The mid 60s was the start of the terrible period I’m discussing where SWR failed or nearly failed.HanSolo wrote: ↑Sat Dec 25, 2021 3:59 pmNot really. The 1960s had higher than average equity valuations in comparison to history up to that point.Nathan Drake wrote: ↑Sat Dec 25, 2021 3:42 pmThat period coincided with reasonably cheap equity valuations.HanSolo wrote: ↑Sat Dec 25, 2021 2:13 pmDo you really think Jack Bogle didn't know about the rising interest rate environment around the period 1945 to 1980? Or that he would just ignore it when formulating his investment recommendations?Nathan Drake wrote: ↑Sat Dec 25, 2021 12:00 pmMost of their experience was with a declining interest rate bond bull market and rising equity valuations. One particularly bad sequence in the late 60s through early 80s included similar metrics to where we are todayHanSolo wrote: ↑Sat Dec 25, 2021 3:38 am As you can see from my sig, I think there's nothing wrong with 60/40. In addition, I have certain tilts in my IRA, some of which are discussed in this thread. I don't have a strictly Boglehead-compliant portfolio (like 3-fund), but I think that, on the whole, the Boglehead ideas are pretty good and aren't out of date. The ideas of Bogle and related authors were formulated after having experience with a lot of different market conditions. I think there's a reason why they never said, "well, you need to throw all that out if interest rates are lower than inflation". I think the reason why they never said that is because they didn't think that would be the right thing to do, based on their experience and insights.
Bogle obviously knew about variability of valuations and interest rates. If your argument is that he didn't intend for his portfolio recommendations to be all-weather, then maybe you should suggest that there should be a revision to The Bogleheads Guide to Investing, saying that those recommendations can be thrown out in situations like the present.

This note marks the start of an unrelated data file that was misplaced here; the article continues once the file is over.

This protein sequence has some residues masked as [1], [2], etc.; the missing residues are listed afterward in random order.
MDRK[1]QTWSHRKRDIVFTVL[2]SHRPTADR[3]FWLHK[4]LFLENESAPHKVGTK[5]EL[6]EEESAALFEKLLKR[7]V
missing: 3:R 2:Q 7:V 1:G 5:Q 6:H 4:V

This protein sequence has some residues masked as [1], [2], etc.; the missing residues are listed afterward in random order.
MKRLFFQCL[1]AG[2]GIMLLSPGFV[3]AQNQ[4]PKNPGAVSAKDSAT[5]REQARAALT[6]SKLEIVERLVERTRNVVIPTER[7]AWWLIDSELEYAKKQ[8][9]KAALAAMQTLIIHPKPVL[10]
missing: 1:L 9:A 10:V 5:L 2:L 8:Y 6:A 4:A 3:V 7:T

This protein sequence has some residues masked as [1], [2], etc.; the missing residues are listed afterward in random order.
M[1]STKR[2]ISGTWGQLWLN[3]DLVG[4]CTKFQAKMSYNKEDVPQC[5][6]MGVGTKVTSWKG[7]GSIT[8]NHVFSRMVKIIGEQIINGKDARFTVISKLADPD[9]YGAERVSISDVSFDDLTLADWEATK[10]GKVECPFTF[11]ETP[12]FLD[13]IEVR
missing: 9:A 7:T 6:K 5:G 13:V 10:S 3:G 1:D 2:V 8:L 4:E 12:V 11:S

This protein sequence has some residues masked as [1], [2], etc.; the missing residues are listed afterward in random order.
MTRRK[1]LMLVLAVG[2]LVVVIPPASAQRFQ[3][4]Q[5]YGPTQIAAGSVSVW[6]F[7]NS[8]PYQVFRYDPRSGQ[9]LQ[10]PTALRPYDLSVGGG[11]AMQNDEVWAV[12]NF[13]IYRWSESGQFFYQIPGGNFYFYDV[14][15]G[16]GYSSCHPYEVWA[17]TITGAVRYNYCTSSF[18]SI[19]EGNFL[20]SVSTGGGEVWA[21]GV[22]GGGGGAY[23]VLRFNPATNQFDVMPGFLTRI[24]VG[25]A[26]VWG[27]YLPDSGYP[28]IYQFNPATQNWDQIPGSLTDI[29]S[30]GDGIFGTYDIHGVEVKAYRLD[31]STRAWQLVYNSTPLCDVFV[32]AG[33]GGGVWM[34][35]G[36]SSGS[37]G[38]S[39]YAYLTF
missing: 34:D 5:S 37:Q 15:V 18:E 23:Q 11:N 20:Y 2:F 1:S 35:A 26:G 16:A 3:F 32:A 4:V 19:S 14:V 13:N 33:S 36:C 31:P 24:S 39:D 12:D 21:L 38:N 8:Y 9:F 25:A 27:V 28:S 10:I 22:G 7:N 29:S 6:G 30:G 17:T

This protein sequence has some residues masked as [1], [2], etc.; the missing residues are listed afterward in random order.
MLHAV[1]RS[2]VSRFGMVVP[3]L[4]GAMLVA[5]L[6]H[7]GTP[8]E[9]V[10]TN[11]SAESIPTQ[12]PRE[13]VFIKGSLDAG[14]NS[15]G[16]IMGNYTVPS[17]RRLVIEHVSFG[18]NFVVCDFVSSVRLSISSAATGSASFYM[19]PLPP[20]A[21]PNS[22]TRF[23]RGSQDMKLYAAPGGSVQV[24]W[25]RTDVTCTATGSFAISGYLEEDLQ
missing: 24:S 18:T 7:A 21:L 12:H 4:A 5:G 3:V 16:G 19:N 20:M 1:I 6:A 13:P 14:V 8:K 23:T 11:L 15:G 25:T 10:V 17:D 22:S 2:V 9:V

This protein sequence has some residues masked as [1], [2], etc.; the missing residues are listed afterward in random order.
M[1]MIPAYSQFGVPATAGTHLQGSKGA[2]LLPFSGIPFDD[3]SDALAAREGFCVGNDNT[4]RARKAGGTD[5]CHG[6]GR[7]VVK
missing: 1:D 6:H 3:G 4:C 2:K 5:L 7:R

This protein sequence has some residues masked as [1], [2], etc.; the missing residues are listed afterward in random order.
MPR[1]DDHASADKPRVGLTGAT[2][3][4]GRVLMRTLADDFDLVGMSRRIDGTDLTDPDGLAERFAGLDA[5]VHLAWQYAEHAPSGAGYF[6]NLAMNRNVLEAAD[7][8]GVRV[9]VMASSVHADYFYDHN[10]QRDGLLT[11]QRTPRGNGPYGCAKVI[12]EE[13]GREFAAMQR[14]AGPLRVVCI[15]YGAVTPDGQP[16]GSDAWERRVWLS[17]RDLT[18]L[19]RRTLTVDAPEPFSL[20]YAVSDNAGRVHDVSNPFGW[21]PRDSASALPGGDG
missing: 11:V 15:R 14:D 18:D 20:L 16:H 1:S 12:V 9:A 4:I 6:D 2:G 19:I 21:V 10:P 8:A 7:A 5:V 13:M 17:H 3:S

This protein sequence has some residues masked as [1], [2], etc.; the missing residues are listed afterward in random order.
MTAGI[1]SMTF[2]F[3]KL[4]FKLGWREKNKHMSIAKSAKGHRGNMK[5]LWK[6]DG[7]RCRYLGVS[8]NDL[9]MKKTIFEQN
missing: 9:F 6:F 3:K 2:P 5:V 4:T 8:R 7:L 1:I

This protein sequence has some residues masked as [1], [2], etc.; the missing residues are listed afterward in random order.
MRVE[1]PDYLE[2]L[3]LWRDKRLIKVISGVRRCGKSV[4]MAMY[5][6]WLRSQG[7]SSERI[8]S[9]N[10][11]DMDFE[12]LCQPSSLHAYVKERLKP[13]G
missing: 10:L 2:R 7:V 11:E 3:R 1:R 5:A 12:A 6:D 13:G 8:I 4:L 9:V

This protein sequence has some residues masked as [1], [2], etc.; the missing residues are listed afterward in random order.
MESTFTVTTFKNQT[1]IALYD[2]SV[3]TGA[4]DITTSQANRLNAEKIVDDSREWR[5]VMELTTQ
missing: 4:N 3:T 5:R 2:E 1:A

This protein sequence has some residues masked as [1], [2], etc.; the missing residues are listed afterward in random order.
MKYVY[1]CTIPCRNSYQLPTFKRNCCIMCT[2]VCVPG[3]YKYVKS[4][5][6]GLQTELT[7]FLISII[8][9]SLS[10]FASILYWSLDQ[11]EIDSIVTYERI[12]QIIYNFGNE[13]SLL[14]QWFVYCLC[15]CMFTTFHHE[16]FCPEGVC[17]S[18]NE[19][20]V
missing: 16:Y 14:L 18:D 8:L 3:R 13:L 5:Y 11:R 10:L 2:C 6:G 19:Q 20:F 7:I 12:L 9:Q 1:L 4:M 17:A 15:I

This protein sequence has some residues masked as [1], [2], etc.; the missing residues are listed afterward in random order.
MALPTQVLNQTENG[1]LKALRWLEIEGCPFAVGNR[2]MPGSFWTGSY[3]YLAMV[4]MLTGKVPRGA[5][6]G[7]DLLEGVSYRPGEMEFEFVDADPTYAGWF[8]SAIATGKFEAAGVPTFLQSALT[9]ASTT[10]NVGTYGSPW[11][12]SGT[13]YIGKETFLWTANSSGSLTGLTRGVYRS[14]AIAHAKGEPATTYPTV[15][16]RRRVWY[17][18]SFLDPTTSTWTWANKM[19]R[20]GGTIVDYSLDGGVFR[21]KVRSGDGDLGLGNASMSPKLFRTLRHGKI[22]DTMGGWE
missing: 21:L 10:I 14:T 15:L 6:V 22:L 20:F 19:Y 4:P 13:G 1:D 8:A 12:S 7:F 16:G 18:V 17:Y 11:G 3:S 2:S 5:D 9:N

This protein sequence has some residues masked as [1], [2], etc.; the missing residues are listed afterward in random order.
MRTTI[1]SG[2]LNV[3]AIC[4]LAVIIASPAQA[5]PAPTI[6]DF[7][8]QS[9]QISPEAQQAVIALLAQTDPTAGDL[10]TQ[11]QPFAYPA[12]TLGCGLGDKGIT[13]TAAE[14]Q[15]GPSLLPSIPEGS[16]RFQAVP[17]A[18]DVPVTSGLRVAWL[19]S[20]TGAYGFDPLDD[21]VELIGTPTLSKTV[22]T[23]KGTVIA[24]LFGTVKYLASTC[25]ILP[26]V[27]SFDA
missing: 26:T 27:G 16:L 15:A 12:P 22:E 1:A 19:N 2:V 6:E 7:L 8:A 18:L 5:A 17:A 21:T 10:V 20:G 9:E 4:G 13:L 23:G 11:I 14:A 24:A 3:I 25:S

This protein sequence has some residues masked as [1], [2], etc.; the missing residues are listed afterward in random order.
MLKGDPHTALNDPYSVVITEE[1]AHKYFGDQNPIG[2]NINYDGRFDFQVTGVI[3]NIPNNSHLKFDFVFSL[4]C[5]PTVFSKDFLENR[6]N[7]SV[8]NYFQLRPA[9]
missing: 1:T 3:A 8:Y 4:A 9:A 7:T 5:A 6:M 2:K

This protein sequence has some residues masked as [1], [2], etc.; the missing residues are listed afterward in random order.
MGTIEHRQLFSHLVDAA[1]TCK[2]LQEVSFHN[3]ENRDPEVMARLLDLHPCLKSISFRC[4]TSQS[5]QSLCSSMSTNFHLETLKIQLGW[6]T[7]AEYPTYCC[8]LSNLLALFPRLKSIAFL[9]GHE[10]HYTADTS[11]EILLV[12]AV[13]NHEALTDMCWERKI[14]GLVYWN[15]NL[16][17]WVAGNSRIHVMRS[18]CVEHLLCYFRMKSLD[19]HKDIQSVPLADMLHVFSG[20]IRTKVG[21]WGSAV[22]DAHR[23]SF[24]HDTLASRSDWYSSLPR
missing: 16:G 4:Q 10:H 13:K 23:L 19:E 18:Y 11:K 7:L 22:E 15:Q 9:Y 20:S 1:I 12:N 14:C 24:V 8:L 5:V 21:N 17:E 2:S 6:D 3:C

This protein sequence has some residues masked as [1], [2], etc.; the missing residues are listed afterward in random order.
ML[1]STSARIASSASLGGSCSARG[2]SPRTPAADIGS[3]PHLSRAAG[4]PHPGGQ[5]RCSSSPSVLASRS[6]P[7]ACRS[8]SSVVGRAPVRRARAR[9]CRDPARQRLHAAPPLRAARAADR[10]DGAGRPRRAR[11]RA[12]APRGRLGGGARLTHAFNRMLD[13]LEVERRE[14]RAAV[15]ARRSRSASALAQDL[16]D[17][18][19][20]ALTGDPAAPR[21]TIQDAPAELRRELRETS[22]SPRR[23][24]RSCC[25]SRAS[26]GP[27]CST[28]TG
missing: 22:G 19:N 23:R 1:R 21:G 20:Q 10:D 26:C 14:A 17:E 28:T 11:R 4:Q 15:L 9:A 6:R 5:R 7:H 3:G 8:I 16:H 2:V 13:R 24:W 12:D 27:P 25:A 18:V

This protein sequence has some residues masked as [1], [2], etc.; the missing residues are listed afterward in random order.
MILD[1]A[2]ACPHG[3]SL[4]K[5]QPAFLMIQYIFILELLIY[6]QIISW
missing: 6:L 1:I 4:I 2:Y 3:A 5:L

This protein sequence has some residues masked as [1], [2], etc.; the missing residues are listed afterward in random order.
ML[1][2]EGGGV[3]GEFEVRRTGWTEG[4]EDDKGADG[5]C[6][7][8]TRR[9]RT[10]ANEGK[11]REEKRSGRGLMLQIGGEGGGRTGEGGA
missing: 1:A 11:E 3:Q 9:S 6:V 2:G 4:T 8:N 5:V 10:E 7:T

Of course, I'd disagree with that.
No, we don't (other than for short-term bonds, perhaps).
But the more important question is what they'll yield relative to equities, not relative to inflation.
If we look at long term secular bond markets, an era predominated by rising or even relatively flat interest rates tends to do less than inflation.
The real return is absolutely critical when it comes to SWR risk.
I do not believe Bogle’s beliefs were an all-weather portfolio. It was the one HE was comfortable with, but he was also extremely wealthy and probably did not need to analyze the details of a SWR scenario like most of us need to. He was not a financial advisor. And his major life achievement was the S&P 500 index fund, so through that lens it makes sense why he would be biased/partial to it.
Simplicity worked throughout most of his era because the environment generally featured reasonable asset prices for at least one of the two main components.
If you are retiring today, 2021, on 60/40, and don’t have much wiggle room to reduce expenses while aiming to achieve 4% inflation adjusted withdrawals, that’s a plan that just is simply far too risky to ignore.